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Glucose Monitoring with Interstitial Fluid vs Blood Glucose

Glucose is essential to our body and its healthy functioning as it is responsible for supplying energy to the different organs in the body to perform various vital functions. Glucose levels oscillate throughout the day, which is quite usual unless the levels either go very low or too high. Unsteady glucose levels are usually associated with metabolic dysfunction and other medical complications like obesity, diabetes, cardiovascular complications, hypertension etc. 

Monitoring the glucose levels in our blood is the first step toward building a healthy glucose metabolism. However, we can only manage something that we can measure. Therefore, continuously tracking our glucose levels using devices like Continuous Glucose Monitor by HealthifyMe is the answer to making informed choices for long-term health. Glucose Monitoring shows you how your body relates to food and how it can put your glucose levels haywire. As a result, you automatically learn to reduce or eliminate the intake of certain foods. But the good part is that you develop healthier long-term food behaviour and build a healthy glucose metabolism, saving you from several health issues. But what type of glucose monitoring technique you should adopt can be confusing. Many studies talk about the best approach. 

What is Interstitial Fluid, and What Role does it Play in Glucose Monitoring? 

We know that the sensors attached to the Continuous Glucose Monitor measure the blood glucose levels from the interstitial fluid. But what are they? Interstitial fluid is the liquid that fills the space between the cells in our body. This fluid contains water, fatty acids, sugars, amino acids, hormones, coenzymes, salts, neurotransmitters and cellular products. When the fluid 

gets over, it gets replaced by new fluid. The old and used fluid is drained to the lymph vessels and continues their function. The tissue fluid is called lymph. 

These fluids surround and bathe every cell present in the body, and it is their function to bring oxygen and other nutrients to the different parts of the body. They also help remove waste products that form as byproducts in any part of the body. Interstitial fluid is similar to blood plasma as they continuously exchange substances across capillary walls. The main difference between the two is that blood plasma gets contained inside the blood vessels, but interstitial fluid is everywhere around the body.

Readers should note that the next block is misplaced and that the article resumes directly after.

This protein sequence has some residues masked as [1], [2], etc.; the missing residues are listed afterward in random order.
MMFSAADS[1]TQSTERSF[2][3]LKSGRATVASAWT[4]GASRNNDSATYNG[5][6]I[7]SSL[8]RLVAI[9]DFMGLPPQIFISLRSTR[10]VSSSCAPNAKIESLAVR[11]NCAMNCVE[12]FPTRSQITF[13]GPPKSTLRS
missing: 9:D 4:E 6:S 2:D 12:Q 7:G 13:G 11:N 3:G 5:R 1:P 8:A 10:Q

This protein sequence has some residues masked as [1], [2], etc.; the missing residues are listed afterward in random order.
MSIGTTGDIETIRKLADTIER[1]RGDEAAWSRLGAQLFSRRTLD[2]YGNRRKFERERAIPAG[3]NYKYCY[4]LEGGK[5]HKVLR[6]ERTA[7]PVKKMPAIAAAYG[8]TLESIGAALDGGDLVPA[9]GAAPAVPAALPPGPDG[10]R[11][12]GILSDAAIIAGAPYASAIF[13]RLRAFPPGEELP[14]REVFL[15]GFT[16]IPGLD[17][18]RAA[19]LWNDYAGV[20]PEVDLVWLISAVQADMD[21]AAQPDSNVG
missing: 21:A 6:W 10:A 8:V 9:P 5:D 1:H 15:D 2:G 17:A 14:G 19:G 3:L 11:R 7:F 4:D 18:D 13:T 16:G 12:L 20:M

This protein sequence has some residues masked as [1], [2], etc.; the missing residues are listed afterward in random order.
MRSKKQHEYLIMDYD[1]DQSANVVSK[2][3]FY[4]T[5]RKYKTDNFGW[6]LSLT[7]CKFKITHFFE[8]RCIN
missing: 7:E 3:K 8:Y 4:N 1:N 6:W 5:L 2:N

As mentioned above, the interstitial fluid is the fluid between the blood vessels and the body’s cells. The fluid is responsible for transporting oxygen, nutrients and glucose to all the cells in the body. Glucose uses a concentration gradient as its transport to move freely and directly into the interstitial fluid from our blood. This movement from the blood to the fluid is influenced by factors such as insulin sufficiency and the metabolic rate of the surrounding cells. Once glucose enters different cells in the body through the interstitial fluid, it gets trapped there, and it will not be able to return to the fluid or the bloodstream from there. 

Glucose Monitoring Through Interstitial Fluid

The reasonably new glucose measuring device called Continous Glucose Monitor or CGM measures your glucose levels through your interstitial fluid, and studies have found this method to be quite effective. These devices, especially those developed by India’s top digital health platform, HealthifyMe, measure our blood glucose levels 24/7. Moreover, they let you know the measurements whenever you want and immediately alert you if your blood glucose level is too high or low. 

CGMs measure glucose levels in our blood through interstitial fluid, unlike other measuring devices that use blood for measurements. The former is hassle-free compared to the latter, as you needn’t pinprick your arms or fingers often to get results. In addition, measurement through interstitial fluid also helps you understand a trend that may spike blood glucose levels. 

When glucose levels are measured using blood tests, glucometers, etc., the result is instantaneous. However, the levels may vary depending on whether you had a meal sometime before or similar factors. Since these tests are also one time, you may not be able to know what resulted in your unbalanced glucose levels. So making any changes to your diet plan or taking medications following such blood glucose tests may not give you data points unless you repeat a test. 

Using CGMs that continuously measure your glucose levels through interstitial fluids is an ongoing process. You get to record your glucose levels on a real-time basis. Therefore, you will be able to figure out the behavioural patterns you must fix. As a result, you make informed dietary choices that you must incorporate or the lifestyle changes you must adopt. This assures that your body has a healthy glucose metabolism.